Juicing: Fad or Fab?

Holidays over. Check. Thinking about eating healthier? Check. Want to get started? Check. Why not try juicing with green veggie drinks like black kale? It works as a huge contributor to detoxing the body,  helps you maintain alkalizing pH levels, stimulates weight loss, promotes glowing skin, fights fatigue and makes you just feel healthier overall. Fab not fab. Check.

Naturally, we wanted in on this nutrient dense trend, but needed to do a bit of homework. Blender or juicer? And what is the difference? Time to set the record straight. Here are the facts:


Quite simply, juicing is the process of extracting juice from plant tissues such as fruit and vegetables. There are many methods of juicing, from squeezing fruit by hand to using a household juicer.  The pulp is discarded and only the liquid juice is consumed (aka no fiber).


  1. Quick nutrition. The nutrients in freshly squeezed/pressed juice enter your bloodstream almost immediately after consumption since there is no fiber for your digestive organs to deal with.
  2. Easy digestion. Because of the lack of fiber the digestive organs do very little work. This is ideal for people with shifty digestive tracts and is great for those looking to cleanse and heal.
  3. Energy! Because of the quick nutrition absorption your body is instantly replenished and revitalized.
  4. No bloating. After chugging a tall glass of juice you still feel light and it will not ruin your appetite. You’ll still be hungry 30 minutes later.
  5. Variety. You can not blend everything. Ever try blending a carrot? It is rough.
  6. Less Oxidation. Blending whips a ton of air into the drink and exposes it to a greater level of oxidation which can destroy a large portion of nutrients.


The process is the same as above except it is made by putting all the ingredients in a blender thereby retaining all the fibrous pulp. I like my blended drinks with fruits, veggies, ice and almond milk. Yum!


  1. Harder to overdose on fruit sugar. It is really easy to juice 10 carrots, 3 apples, 3 oranges and drink it all down, multiple times a day. That is a lot of fructose and it can seriously increase your blood sugar and insulin levels, which can increase your risk of developing diabetes and cardiovascular diseases. Not to mention getting you all tweaked out on sugar. Blending fruits and sweet vegetables retains the naturally occurring fiber in these plants which will help regulate the speed at which the natural sugars enter your blood stream.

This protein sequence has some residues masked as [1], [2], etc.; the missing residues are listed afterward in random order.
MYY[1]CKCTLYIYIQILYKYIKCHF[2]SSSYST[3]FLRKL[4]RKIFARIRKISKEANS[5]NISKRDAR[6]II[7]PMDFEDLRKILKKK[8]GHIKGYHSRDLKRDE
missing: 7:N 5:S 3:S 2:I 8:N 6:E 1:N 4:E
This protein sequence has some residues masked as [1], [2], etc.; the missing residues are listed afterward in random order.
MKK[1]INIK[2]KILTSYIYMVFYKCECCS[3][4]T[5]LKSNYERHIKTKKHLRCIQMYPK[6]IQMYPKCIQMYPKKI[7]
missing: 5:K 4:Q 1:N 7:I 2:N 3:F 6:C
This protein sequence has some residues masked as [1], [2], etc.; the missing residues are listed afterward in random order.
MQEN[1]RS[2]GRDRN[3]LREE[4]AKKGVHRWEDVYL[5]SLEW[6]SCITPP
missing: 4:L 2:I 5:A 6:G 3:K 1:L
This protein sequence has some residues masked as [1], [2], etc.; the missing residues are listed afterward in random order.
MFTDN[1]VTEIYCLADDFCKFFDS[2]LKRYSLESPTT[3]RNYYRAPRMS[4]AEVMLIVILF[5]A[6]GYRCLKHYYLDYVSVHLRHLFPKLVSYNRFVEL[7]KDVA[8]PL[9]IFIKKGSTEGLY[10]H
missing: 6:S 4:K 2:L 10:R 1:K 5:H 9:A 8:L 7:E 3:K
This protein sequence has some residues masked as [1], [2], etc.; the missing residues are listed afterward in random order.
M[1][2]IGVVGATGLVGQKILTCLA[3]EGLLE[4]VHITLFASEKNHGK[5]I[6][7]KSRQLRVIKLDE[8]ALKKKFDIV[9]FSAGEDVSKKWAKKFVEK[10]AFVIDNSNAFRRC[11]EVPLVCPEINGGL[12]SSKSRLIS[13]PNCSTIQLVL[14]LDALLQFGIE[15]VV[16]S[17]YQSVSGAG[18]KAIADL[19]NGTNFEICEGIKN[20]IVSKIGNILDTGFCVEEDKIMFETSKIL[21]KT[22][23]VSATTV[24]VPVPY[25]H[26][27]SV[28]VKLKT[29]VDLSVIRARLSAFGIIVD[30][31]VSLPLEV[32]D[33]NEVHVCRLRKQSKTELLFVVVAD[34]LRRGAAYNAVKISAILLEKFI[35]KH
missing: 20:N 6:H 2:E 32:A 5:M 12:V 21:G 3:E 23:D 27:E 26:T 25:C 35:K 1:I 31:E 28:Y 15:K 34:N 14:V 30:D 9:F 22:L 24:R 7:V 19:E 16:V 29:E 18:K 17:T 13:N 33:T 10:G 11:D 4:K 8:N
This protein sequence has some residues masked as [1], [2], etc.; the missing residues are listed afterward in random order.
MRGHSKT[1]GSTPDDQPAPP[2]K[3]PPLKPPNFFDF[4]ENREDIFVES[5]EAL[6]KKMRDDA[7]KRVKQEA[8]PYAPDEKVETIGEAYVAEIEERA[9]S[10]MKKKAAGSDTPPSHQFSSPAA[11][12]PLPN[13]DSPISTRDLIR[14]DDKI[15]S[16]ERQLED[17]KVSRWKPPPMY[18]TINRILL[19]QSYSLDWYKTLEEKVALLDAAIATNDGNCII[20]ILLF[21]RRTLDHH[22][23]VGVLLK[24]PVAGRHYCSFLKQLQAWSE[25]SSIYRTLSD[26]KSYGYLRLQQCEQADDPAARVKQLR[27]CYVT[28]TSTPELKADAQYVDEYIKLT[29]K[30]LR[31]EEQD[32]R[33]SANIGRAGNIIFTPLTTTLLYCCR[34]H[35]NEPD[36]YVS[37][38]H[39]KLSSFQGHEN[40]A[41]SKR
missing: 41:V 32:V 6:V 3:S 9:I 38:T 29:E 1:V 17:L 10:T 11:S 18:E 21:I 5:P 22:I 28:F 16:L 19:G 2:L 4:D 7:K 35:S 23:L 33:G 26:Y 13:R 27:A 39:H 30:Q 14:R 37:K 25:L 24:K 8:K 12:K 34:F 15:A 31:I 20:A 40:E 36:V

2. Fiber, fiber, FIBER! Blending fruits and vegetables retains the fiber which acts like a broom to your digestive system. It cleans us out and keeps us regular.
  3. Complete meal. Since the smoothie is packed full of fiber and nutrients (add an avocado or coconut for some good fats), you can have a glass or two as a meal and be completely satisfied for 2-3 hours.
  4. Easy to clean. Cleaning a blender is loads faster than cleaning a juicer and you do not have to feel bad about tossing the pulp or feel obligated to make a loaf of carrot zucchini bread. Although that would be tasty.
  5. Add goodies. Adding flax seed to a glass of juice just ruins the whole juicy-ness you got going on. But with a blended smoothie you can add all kinds of great stuff: nuts, seeds, protein powder, snickers…

So, juice or blend? The Blonde and The Brunette spoke to Deborah Watkins, our nutritional and fitness adviser extraordinaire, and asked her give us the real skinny.

“I prefer blending fruits and veggies in a quality blender such as Blendtec (my favorite) or VitaMix to make my juice versus a pressed juice machine or buying “pressed juice”.  You gain more nutrients from a blended juice, because nothing is discarded. With pressed juice, all the fiber and some of the nutrients are lost. With juicing, you must drink right away or you lose all nutrients. Also keep in mind that when buying  juices that are already packaged, they have to go through a pasteurization process. This means the juice is actually heated up to kill all live bacteria. What’s the point?” – Deborah Watkins

Our conclusion: Blending is better so we don’t get that crazy sugar spike due to all the fiber left in our drink!

Blend up this delicious recipe by Deborah Watkins:
1/2 bunch Mint
3 sprigs of Back kale / kale
2 sprigs rainbow Swiss chard/ regular Swiss chard
1 Fuji apple
1 cucumber
1 orange (optional)
2 cups of water ( after putting all ingredients in blender fill up with water) /each blender varies

Here’s to better health in 2013! Fab not fad, right?

-Kathryn, The Blonde